Today Peale Director Nancy Proctor talked about the Peale’s past, present and future on WYPR’s Humanities Connection. Hear the broadcast or read the full transcript below.
August 3, 2017
Phoebe Stein, Executive Director of Maryland Humanities: Did you know that the Peale is the oldest museum building in the United States? Nancy Proctor, director of the Peale Center for Baltimore History and Architecture, tells us a bit about the Peale’s past, present, and future in Baltimore.
Nancy Proctor: Baltimore is one of the oldest cities in the United States. But its reputation has been shaped by a small number of narratives that don’t adequately represent the full diversity of Baltimore’s voices. Baltimore needs new narratives in order to be understood and valued, globally and at home. And as the African proverb goes, “Every time an elder dies, a library burns to the ground.” We also need to save the old stories before they disappear forever.
The Peale Center for Baltimore History and Architecture aims to help people see Baltimore in a new light by serving as a production house for narratives of the City, new and old. The new Center is based in the historic Peale Museum, a place with a fascinating story of its own. Rembrandt Peale first opened the doors of his Museum and Gallery of the Fine Arts on August 15, 1814. Coming from a family of accomplished artists, explorers, and natural scientists, Peale demonstrated gas light in his Museum’s galleries, and then introduced the first street lamps powered by gas across the city. “Light City” was the first town in America to use the new technology, and The Gas Light Company Peale founded in 1816 has now been in continuous operation for more than 200 years. It’s known today as BGE.
Peale’s Museum, on the other hand, didn’t last so long. By 1830 it had closed, and the building was purchased by the City to be used as its first City Hall. At the end of the 19th century, it became the first public high school for African-American students in Baltimore. From the 1930s through 1996, the building served as the City’s Municipal Museum once more, commonly known as “the Peale.” For the past 20 years, the building has been largely vacant, but has hosted a number of critically-acclaimed events, including The Contemporary’s 2016 exhibition “Only when it’s dark enough can you see the stars,” by Abigail DeVille, and Submersive Theater’s ground-breaking production, “H.T. Darling’s Incredible Musaeum Presents: The Treasures of New Galapagos, Astonishing Aquisitions from the Perisphere.” That sold-out show, inspired in part by the Peale’s own history, will return to the Peale in November for a limited run.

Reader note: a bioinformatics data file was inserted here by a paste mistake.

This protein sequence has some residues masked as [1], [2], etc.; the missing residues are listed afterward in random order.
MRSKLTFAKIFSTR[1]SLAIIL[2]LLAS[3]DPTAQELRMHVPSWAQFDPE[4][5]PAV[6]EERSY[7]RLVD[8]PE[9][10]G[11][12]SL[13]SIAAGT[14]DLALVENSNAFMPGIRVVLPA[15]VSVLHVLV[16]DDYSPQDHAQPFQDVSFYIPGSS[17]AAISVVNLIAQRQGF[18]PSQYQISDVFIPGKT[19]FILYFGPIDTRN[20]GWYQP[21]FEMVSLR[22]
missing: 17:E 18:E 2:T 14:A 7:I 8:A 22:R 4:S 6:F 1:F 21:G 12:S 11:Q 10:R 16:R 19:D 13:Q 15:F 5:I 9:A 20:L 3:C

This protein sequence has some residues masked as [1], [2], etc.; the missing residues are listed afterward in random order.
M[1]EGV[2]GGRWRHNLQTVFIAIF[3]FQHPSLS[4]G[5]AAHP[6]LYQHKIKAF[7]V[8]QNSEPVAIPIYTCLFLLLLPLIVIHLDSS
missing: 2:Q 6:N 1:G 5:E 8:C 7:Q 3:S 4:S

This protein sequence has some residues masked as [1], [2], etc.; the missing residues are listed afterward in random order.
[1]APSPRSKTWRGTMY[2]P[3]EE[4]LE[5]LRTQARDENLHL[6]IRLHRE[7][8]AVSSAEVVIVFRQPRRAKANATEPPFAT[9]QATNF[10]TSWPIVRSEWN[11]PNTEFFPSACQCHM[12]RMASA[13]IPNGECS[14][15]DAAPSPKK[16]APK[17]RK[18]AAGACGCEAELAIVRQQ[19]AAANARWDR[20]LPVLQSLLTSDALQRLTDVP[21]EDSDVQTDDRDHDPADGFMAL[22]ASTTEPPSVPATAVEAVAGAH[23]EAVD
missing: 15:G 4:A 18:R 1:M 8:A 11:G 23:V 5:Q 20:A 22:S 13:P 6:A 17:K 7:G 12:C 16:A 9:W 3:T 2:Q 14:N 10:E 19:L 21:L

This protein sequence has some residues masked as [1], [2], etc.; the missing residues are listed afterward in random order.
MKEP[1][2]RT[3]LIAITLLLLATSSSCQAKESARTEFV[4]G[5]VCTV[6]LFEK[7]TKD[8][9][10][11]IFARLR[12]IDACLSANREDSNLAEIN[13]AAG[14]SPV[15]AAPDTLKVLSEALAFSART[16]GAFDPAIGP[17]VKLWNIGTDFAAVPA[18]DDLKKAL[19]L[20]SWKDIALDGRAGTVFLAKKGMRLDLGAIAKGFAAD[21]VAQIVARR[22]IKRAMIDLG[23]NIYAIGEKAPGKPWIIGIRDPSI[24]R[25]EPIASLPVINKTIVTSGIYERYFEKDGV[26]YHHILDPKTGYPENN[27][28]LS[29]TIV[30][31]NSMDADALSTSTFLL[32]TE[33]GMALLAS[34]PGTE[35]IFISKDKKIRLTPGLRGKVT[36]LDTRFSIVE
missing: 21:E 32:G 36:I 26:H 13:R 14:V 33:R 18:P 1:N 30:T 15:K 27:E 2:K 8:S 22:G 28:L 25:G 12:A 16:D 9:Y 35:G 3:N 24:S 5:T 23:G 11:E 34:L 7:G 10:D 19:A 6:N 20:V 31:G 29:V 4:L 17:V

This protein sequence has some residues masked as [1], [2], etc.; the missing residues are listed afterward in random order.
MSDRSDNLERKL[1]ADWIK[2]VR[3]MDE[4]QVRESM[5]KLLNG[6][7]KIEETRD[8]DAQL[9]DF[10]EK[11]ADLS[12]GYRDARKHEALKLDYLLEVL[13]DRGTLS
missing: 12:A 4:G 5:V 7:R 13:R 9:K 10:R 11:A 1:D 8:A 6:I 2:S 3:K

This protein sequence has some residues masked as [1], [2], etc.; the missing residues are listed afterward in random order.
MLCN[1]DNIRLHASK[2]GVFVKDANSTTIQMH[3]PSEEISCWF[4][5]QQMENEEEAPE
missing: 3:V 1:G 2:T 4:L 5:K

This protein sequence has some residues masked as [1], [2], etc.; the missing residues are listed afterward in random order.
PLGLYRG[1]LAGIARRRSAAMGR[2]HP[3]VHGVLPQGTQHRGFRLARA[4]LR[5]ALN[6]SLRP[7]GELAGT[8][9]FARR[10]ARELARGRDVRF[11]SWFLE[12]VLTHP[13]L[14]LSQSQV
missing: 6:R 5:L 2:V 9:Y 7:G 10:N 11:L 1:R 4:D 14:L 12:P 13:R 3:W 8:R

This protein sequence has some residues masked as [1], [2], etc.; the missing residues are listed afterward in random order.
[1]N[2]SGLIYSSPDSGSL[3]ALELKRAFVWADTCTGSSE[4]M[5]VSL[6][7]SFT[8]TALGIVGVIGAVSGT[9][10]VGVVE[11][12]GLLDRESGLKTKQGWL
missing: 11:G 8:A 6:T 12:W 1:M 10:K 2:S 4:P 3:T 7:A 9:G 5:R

The new Peale Center will continue to host dynamic exhibitions and programs throughout the 2017 renovation of the building’s exterior, including, in October, Birdland in the Anthropocene, curated by Baker Prize-winning artist, Lynne Parks. We’re also reaching out to local groups and artists to co-produce programs in Baltimore’s communities. The Peale’s core initiative is Be Here: Baltimore, featuring authentic stories of the city as told by the people who live and work here. Be Here: Baltimore was piloted last summer, and has helped publish more than 1,200 Baltimore stories on a range of free and open platforms in the past year.
When the Peale’s renovation is complete in 2020, the historic building will host a Media Maker Space, giving the city’s culture keepers the resources and expertise they need to publish anything from mobile apps and VR experiences, to exhibitions and documentary films. By supporting the city’s creators, the Peale aims to catalyze a new American Renaissance that will yield a more inclusive record of the city, its people, and its places.
To find out more about what’s happening at the Peale, you can come by for tours, and live storytelling with WYPR’s Aaron Henkin during our Founder’s Day Open House, August 14-15, at 225 Holliday Street, across from the Abel Wolman Municipal Building.
Phoebe Stein: More information about upcoming events at the Peale can be found at thepealecenter.org. Maryland Humanities is a statewide nonprofit that creates and supports educational experiences in the humanities that inspire all Marylanders to embrace lifelong learning, exchange ideas openly, and enrich their communities. Humanities Connection is produced by Maryland Humanities for WYPR. For Maryland Humanities, I’m Phoebe Stein.